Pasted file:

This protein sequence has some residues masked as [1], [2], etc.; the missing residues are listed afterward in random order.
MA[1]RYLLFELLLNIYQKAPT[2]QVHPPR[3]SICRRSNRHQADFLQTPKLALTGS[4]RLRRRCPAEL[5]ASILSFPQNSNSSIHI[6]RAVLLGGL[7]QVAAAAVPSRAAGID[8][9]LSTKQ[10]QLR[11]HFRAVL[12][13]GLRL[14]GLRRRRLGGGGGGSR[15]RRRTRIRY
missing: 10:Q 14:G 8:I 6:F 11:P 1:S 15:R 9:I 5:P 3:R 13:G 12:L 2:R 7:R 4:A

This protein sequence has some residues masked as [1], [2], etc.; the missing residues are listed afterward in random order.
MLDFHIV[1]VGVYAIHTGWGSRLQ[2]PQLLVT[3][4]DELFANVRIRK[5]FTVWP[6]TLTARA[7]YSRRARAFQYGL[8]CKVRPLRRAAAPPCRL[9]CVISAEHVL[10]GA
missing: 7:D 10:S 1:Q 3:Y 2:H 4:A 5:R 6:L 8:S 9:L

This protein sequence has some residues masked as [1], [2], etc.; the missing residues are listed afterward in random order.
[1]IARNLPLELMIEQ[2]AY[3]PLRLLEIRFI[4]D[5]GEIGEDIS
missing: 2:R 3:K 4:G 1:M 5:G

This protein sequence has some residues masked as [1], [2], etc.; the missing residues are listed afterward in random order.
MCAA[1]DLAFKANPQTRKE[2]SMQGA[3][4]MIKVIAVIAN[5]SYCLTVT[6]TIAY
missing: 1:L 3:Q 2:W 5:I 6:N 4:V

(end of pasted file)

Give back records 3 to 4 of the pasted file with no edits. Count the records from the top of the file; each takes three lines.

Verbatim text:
This protein sequence has some residues masked as [1], [2], etc.; the missing residues are listed afterward in random order.
[1]IARNLPLELMIEQ[2]AY[3]PLRLLEIRFI[4]D[5]GEIGEDIS
missing: 2:R 3:K 4:G 1:M 5:G

This protein sequence has some residues masked as [1], [2], etc.; the missing residues are listed afterward in random order.
MCAA[1]DLAFKANPQTRKE[2]SMQGA[3][4]MIKVIAVIAN[5]SYCLTVT[6]TIAY
missing: 1:L 3:Q 2:W 5:I 6:N 4:V